SCHAUMBURG, Ill. (WLS) -- A Vietnam veteran and Native American was remembered Wednesday night in northwest suburban Schaumburg. His death is the latest reminder that the battle against COVID-19 is not over.
Smoke rising from the ashes of a memorial fire is making way for Angel Salas.
"That's to open up the passageway for him, for our communication to the creator to help him with that next journey, wherever he is going," said Joe Podlasek, a friend of Salas and CEO of Trickster Cultural Center.
The centuries-old tradition is a Native American rite of passage, a method of mourning.
"We offer prayer, we offer tobacco, we offer different elements," Podlasek said. "It's just about celebrating his life like we would if we were sitting there with him."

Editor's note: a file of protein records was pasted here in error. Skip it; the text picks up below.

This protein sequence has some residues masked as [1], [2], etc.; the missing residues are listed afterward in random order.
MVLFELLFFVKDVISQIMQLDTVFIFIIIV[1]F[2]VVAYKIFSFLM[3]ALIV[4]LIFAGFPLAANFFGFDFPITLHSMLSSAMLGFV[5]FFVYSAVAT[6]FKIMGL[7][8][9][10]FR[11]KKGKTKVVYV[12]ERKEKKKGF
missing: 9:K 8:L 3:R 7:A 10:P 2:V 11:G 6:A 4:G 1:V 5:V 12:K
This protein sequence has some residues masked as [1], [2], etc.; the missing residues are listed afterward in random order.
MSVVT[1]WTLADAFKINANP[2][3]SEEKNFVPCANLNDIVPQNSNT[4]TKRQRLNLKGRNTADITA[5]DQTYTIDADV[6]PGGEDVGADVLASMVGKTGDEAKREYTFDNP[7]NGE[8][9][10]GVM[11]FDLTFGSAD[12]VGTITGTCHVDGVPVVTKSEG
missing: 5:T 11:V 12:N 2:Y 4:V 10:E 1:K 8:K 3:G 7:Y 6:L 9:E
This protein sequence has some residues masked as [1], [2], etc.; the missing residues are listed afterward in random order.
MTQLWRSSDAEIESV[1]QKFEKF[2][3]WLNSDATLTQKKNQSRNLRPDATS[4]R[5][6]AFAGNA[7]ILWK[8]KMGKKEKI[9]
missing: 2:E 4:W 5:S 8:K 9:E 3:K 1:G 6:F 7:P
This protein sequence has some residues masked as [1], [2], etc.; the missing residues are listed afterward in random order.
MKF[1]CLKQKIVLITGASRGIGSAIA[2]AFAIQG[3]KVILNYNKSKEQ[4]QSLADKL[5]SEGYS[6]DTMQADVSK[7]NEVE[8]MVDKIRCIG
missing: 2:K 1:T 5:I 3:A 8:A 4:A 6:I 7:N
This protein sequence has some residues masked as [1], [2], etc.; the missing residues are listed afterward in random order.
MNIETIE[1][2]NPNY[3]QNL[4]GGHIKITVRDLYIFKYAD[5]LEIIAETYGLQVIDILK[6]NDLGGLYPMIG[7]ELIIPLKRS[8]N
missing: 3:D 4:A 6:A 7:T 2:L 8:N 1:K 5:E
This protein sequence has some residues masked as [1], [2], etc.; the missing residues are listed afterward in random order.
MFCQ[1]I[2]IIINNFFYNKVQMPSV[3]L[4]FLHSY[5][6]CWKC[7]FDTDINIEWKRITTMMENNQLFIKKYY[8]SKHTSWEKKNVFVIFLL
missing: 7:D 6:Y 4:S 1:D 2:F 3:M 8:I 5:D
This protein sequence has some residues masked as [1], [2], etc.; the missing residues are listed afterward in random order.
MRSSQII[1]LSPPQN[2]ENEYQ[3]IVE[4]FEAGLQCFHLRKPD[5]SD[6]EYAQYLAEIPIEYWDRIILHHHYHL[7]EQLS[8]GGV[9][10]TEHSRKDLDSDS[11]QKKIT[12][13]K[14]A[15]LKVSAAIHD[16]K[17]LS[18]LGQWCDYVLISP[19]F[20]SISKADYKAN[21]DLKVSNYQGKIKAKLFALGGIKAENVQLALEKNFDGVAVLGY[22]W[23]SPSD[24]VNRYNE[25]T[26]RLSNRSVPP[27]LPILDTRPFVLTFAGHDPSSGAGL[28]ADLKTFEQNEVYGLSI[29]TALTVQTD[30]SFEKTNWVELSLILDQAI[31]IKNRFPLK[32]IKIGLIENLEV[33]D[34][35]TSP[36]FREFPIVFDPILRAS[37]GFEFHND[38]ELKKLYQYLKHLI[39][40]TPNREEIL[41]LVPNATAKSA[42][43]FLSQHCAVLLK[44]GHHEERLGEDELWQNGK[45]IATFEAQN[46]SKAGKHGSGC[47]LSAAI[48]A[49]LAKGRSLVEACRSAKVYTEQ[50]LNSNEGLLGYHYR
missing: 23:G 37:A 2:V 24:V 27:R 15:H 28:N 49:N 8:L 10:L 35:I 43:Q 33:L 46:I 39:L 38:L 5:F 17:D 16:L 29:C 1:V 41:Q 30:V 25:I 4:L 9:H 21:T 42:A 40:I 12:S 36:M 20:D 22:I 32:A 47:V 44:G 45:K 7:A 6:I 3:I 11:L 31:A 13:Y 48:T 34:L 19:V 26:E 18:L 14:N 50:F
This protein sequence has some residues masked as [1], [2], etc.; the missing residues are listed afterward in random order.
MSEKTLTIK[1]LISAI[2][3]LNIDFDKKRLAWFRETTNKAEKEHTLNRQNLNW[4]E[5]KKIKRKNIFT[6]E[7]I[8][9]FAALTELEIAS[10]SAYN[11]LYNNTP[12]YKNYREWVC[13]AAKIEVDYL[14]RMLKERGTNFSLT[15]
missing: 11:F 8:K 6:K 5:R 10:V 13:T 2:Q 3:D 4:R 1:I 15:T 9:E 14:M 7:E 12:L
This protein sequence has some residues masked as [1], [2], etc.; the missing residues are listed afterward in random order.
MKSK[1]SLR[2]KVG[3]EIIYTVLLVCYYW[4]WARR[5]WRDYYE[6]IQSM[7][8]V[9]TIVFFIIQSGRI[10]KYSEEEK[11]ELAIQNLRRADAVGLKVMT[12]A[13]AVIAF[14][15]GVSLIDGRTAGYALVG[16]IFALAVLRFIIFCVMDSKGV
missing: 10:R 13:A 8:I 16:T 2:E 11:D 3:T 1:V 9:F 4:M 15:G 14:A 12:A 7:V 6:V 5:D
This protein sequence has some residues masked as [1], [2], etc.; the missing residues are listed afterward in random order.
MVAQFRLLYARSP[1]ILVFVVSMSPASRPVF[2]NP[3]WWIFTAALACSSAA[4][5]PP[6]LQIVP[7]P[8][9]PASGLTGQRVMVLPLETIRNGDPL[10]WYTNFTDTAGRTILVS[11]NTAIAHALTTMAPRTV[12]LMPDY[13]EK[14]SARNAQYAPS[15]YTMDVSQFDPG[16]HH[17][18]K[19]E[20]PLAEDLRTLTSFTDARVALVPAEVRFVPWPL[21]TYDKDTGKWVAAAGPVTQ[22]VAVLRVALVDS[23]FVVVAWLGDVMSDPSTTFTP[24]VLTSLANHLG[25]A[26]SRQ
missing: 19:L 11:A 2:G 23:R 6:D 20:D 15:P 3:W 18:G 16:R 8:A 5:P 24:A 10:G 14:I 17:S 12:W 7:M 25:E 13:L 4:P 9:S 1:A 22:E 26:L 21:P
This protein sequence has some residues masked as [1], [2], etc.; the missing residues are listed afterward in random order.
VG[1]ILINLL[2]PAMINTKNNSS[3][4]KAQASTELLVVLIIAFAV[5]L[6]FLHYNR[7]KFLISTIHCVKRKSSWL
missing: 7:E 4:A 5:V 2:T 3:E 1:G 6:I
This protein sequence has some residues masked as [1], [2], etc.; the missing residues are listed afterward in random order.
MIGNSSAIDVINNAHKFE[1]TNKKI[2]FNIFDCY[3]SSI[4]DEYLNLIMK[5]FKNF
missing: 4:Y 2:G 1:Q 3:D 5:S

Angel Salas - a chief in the Lakota tribe, a Vietnam army veteran, and a father of nine children - lived a life worth celebrating.
"He was my teacher, my father, my everything," said Michael Salas, his son.
More than a year into the pandemic, Salas contracted COVID-19. After a month-long stay in the hospital, the patriarch insisted it was time.
"By hook or crook my father was going to come home to die. That's what he wanted," Michael Salas said.
"I never knew this much pain existed," said Gabriel Salas, his son.
This fire started burning after Salas passed and will burn for four days around the clock representing Salas' journey to the afterlife, part of a Native American tradition his family says Salas so proudly embodied.
"He was not afraid of crossing over and whatever that journey takes him to now," his son said. "Sometimes I think COVID was the ticket that got him home, not what killed him, what got him home."
And according to tradition, Angel Salas will be welcomed home at sunset Friday.